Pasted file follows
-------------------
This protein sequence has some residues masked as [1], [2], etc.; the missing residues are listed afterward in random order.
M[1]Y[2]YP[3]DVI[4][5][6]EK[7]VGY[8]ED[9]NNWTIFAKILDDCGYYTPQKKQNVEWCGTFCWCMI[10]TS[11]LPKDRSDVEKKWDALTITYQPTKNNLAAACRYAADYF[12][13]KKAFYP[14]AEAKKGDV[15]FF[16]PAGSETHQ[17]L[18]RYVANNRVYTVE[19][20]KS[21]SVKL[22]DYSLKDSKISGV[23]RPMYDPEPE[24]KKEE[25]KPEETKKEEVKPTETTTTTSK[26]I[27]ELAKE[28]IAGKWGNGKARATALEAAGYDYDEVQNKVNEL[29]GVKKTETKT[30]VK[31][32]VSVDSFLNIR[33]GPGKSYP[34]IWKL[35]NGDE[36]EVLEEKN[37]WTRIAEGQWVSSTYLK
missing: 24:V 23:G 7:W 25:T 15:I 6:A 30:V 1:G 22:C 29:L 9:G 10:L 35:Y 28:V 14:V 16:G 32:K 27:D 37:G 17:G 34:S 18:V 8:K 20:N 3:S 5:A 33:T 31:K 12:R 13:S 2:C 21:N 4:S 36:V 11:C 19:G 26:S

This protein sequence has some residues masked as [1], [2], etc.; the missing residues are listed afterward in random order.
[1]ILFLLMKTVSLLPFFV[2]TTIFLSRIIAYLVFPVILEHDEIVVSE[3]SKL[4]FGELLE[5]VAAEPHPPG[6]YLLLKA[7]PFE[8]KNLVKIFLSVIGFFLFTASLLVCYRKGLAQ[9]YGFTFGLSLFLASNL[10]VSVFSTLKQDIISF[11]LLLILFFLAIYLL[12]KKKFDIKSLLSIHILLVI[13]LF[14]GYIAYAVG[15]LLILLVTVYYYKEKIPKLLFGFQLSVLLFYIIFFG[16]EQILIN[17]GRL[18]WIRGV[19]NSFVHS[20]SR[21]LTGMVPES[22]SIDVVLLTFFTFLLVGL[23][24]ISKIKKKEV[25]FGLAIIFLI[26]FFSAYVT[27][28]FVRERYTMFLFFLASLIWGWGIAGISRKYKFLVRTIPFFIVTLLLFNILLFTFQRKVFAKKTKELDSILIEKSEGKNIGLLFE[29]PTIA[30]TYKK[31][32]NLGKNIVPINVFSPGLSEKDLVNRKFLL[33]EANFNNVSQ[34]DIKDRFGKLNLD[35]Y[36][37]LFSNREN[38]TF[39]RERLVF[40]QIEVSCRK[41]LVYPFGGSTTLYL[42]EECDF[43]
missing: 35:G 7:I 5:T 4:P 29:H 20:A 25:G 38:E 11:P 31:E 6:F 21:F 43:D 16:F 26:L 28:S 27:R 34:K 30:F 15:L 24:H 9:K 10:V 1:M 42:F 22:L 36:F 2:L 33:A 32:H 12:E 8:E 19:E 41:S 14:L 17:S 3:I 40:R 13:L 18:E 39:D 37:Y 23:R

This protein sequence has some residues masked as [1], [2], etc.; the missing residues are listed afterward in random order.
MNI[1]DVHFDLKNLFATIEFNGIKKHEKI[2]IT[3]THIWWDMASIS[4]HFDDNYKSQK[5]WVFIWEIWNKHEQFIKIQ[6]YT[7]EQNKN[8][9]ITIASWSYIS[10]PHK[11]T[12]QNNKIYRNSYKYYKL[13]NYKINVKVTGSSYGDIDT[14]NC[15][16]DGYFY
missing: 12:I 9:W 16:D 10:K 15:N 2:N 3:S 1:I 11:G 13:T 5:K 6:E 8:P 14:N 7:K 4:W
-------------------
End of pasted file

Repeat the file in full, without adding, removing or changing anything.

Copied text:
This protein sequence has some residues masked as [1], [2], etc.; the missing residues are listed afterward in random order.
M[1]Y[2]YP[3]DVI[4][5][6]EK[7]VGY[8]ED[9]NNWTIFAKILDDCGYYTPQKKQNVEWCGTFCWCMI[10]TS[11]LPKDRSDVEKKWDALTITYQPTKNNLAAACRYAADYF[12][13]KKAFYP[14]AEAKKGDV[15]FF[16]PAGSETHQ[17]L[18]RYVANNRVYTVE[19][20]KS[21]SVKL[22]DYSLKDSKISGV[23]RPMYDPEPE[24]KKEE[25]KPEETKKEEVKPTETTTTTSK[26]I[27]ELAKE[28]IAGKWGNGKARATALEAAGYDYDEVQNKVNEL[29]GVKKTETKT[30]VK[31][32]VSVDSFLNIR[33]GPGKSYP[34]IWKL[35]NGDE[36]EVLEEKN[37]WTRIAEGQWVSSTYLK
missing: 24:V 23:G 7:W 25:T 15:I 6:A 30:V 1:G 22:C 29:L 9:G 10:L 35:Y 28:V 14:V 16:G 32:K 27:D 37:G 17:G 34:S 18:V 8:K 20:N 3:S 5:A 33:T 31:K 12:R 13:S 2:C 21:N 4:S 36:V 11:C 19:G 26:S

This protein sequence has some residues masked as [1], [2], etc.; the missing residues are listed afterward in random order.
[1]ILFLLMKTVSLLPFFV[2]TTIFLSRIIAYLVFPVILEHDEIVVSE[3]SKL[4]FGELLE[5]VAAEPHPPG[6]YLLLKA[7]PFE[8]KNLVKIFLSVIGFFLFTASLLVCYRKGLAQ[9]YGFTFGLSLFLASNL[10]VSVFSTLKQDIISF[11]LLLILFFLAIYLL[12]KKKFDIKSLLSIHILLVI[13]LF[14]GYIAYAVG[15]LLILLVTVYYYKEKIPKLLFGFQLSVLLFYIIFFG[16]EQILIN[17]GRL[18]WIRGV[19]NSFVHS[20]SR[21]LTGMVPES[22]SIDVVLLTFFTFLLVGL[23][24]ISKIKKKEV[25]FGLAIIFLI[26]FFSAYVT[27][28]FVRERYTMFLFFLASLIWGWGIAGISRKYKFLVRTIPFFIVTLLLFNILLFTFQRKVFAKKTKELDSILIEKSEGKNIGLLFE[29]PTIA[30]TYKK[31][32]NLGKNIVPINVFSPGLSEKDLVNRKFLL[33]EANFNNVSQ[34]DIKDRFGKLNLD[35]Y[36][37]LFSNREN[38]TF[39]RERLVF[40]QIEVSCRK[41]LVYPFGGSTTLYL[42]EECDF[43]
missing: 35:G 7:I 5:T 4:P 29:H 20:A 25:G 38:E 11:P 31:E 6:F 21:F 43:D 16:F 26:L 28:S 27:R 34:K 30:F 15:L 24:H 9:K 10:V 1:M 42:F 22:L 36:F 2:L 33:A 32:H 12:E 8:E 19:E 41:S 14:L 17:S 3:I 40:R 13:L 18:E 39:D 37:Y 23:R

This protein sequence has some residues masked as [1], [2], etc.; the missing residues are listed afterward in random order.
MNI[1]DVHFDLKNLFATIEFNGIKKHEKI[2]IT[3]THIWWDMASIS[4]HFDDNYKSQK[5]WVFIWEIWNKHEQFIKIQ[6]YT[7]EQNKN[8][9]ITIASWSYIS[10]PHK[11]T[12]QNNKIYRNSYKYYKL[13]NYKINVKVTGSSYGDIDT[14]NC[15][16]DGYFY
missing: 12:I 9:W 16:D 10:K 15:N 2:N 3:S 1:I 11:G 13:T 5:K 6:E 8:P 14:N 7:K 4:W